1. Clarity and Conciseness: Your Docstrings should lucidly delineate what the code accomplishes. Steer clear of unnecessary technical jargon and strive for simplicity.
  2. Comprehensive Information: For functions and methods, elucidate what the parameters represent, what the function accomplishes, and what it returns. For classes, describe their purpose and their methods.
  3. Consistent Style: Python supports multiple Docstring formats like reStructuredText, Google, and Numpydoc. Pick one that aligns with your project requirements and adhere to it.

Let’s examine an instance of a well-crafted Docstring:

def add_numbers(a, b):
    """Add two numbers together.

        a (int): The first number.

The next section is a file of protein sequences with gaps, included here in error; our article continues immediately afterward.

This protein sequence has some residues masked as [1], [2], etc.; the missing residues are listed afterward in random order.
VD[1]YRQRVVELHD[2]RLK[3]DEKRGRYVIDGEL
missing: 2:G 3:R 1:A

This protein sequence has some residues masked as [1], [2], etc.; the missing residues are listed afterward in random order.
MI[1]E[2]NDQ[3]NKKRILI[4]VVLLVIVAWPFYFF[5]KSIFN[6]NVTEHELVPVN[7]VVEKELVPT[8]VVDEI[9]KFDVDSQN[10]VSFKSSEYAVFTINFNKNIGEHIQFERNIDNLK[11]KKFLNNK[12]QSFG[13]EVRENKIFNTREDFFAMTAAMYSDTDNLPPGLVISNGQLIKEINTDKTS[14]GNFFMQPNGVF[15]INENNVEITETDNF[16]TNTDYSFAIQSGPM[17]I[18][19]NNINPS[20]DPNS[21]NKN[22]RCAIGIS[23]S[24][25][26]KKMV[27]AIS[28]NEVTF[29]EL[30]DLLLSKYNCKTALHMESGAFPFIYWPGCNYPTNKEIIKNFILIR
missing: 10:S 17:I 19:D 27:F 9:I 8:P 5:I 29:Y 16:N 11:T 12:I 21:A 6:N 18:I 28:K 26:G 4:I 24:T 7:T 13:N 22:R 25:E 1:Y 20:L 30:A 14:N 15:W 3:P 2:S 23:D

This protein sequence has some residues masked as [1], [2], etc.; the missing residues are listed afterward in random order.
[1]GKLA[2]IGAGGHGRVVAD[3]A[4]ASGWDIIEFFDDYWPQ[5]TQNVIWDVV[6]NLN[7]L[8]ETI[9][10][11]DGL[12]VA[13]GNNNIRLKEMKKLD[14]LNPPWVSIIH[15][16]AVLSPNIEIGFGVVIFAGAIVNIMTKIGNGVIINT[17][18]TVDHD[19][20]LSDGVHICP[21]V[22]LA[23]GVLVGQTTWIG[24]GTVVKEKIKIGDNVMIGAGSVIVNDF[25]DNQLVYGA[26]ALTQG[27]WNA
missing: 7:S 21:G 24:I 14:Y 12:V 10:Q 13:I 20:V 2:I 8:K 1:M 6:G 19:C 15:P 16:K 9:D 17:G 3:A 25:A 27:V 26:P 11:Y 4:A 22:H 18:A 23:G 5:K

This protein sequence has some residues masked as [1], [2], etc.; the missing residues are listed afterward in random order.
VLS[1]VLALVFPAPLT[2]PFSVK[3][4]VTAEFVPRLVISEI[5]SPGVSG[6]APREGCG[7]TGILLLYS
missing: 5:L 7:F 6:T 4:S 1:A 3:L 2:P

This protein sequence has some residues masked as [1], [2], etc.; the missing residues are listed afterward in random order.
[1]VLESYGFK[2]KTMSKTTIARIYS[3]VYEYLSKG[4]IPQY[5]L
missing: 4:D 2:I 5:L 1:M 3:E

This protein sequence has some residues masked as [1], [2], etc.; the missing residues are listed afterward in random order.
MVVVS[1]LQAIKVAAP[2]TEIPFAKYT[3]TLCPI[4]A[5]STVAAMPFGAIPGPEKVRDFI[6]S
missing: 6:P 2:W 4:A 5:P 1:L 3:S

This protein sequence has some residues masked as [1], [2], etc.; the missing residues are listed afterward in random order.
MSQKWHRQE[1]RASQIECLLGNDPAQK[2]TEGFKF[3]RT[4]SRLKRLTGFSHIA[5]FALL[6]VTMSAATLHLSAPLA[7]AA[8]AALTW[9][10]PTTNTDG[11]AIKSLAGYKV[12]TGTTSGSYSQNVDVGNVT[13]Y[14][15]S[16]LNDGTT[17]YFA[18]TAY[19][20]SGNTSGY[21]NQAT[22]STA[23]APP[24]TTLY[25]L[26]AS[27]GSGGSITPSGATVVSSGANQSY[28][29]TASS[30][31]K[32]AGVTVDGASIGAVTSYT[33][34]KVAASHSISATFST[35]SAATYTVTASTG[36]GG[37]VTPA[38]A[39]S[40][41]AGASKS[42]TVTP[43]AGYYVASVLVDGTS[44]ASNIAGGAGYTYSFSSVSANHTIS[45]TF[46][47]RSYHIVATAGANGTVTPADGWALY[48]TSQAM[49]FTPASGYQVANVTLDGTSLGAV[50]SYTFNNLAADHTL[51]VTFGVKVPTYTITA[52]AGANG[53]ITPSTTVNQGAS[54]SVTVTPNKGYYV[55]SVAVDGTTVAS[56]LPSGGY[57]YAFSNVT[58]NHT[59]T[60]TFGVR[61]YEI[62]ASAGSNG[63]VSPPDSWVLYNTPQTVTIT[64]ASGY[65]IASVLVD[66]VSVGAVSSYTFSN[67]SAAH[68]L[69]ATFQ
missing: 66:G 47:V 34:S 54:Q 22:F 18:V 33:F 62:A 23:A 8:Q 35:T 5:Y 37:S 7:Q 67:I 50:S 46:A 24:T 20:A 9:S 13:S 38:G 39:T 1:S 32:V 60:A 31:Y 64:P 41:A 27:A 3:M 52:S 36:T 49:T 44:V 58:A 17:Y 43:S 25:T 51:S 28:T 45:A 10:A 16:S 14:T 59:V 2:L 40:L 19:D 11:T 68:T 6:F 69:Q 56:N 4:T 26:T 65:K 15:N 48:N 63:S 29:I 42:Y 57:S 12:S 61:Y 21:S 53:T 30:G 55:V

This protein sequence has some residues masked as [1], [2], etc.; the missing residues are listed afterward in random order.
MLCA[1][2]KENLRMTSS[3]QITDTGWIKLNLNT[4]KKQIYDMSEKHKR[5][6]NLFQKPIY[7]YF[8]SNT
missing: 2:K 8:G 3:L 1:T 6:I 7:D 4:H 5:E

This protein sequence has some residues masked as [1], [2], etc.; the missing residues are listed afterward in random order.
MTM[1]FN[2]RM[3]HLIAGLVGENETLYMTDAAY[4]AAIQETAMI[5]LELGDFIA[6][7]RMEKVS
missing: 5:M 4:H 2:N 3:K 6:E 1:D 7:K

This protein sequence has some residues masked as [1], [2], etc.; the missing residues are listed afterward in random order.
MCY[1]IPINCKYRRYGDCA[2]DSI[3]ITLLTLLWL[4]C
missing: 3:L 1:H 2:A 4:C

b (int): The second number.

        int: The sum of the two numbers.
    return a + b

In this example, the Docstring succinctly explains the add_numbers function’s purpose, its parameters, and its return value. While the function is simple, the Docstring enhances its comprehensibility.

Advanced Python Docstrings

Python Docstrings, while primarily a documentation tool, also play a pivotal role in several advanced aspects of Python, including generating documentation, testing, and providing type hints. Let’s delve into these advanced applications of Python Docstrings.

Automatic Documentation with Sphinx

Docstrings prove instrumental in generating documentation with tools like Sphinx. Sphinx, a tool designed for creating intelligent and aesthetically pleasing documentation, leverages the Docstrings in your code for this purpose.